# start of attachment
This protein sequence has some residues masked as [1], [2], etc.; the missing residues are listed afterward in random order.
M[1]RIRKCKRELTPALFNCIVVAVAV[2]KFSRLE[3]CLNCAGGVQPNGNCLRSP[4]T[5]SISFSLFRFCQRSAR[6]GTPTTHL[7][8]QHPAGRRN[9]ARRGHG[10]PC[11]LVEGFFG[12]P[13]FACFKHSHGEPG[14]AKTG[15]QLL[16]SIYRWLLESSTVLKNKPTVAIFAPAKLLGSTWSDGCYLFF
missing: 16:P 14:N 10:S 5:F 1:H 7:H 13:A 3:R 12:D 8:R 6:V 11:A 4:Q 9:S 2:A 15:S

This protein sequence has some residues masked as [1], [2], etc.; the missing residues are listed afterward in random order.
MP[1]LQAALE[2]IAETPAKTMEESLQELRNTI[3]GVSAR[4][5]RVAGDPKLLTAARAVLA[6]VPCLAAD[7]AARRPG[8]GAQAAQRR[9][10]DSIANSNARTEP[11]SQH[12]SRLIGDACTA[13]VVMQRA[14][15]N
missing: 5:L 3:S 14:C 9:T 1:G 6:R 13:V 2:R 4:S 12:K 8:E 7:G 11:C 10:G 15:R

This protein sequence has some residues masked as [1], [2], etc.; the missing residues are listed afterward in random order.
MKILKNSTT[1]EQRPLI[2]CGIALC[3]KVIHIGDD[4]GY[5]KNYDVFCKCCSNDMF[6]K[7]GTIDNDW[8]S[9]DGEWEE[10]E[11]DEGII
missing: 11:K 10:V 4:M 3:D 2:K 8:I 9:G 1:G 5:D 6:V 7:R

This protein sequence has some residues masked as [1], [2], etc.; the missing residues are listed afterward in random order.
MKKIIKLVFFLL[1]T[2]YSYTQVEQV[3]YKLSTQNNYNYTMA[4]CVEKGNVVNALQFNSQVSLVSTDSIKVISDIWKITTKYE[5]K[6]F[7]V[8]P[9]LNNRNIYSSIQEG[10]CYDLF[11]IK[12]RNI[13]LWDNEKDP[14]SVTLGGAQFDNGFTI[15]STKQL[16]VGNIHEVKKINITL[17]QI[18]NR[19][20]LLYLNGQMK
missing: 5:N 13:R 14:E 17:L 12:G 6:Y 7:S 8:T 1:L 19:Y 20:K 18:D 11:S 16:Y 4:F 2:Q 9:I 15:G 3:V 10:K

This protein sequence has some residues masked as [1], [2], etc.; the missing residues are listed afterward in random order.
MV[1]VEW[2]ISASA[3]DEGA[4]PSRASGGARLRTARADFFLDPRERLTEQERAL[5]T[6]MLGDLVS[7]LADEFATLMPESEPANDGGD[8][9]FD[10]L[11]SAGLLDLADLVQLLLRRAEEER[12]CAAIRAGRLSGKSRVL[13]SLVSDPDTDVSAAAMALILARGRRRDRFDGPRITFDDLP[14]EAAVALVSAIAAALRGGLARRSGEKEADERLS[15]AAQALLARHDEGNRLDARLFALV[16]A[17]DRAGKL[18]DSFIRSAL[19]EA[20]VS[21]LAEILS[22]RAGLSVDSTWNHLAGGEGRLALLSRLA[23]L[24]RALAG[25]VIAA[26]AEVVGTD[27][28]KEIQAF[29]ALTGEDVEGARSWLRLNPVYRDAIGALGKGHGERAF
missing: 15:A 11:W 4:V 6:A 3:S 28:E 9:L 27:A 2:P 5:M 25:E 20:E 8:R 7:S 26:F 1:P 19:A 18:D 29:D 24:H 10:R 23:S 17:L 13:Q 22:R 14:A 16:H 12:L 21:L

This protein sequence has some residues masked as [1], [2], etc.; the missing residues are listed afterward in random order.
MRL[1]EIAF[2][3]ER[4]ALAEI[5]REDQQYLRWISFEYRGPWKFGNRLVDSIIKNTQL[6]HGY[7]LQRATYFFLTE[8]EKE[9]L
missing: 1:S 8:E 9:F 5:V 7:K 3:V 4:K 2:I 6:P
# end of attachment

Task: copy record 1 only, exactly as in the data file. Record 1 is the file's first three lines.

This protein sequence has some residues masked as [1], [2], etc.; the missing residues are listed afterward in random order.
M[1]RIRKCKRELTPALFNCIVVAVAV[2]KFSRLE[3]CLNCAGGVQPNGNCLRSP[4]T[5]SISFSLFRFCQRSAR[6]GTPTTHL[7][8]QHPAGRRN[9]ARRGHG[10]PC[11]LVEGFFG[12]P[13]FACFKHSHGEPG[14]AKTG[15]QLL[16]SIYRWLLESSTVLKNKPTVAIFAPAKLLGSTWSDGCYLFF
missing: 16:P 14:N 10:S 5:F 1:H 7:H 13:A 3:R 12:D 8:R 6:V 11:A 4:Q 9:S 2:A 15:S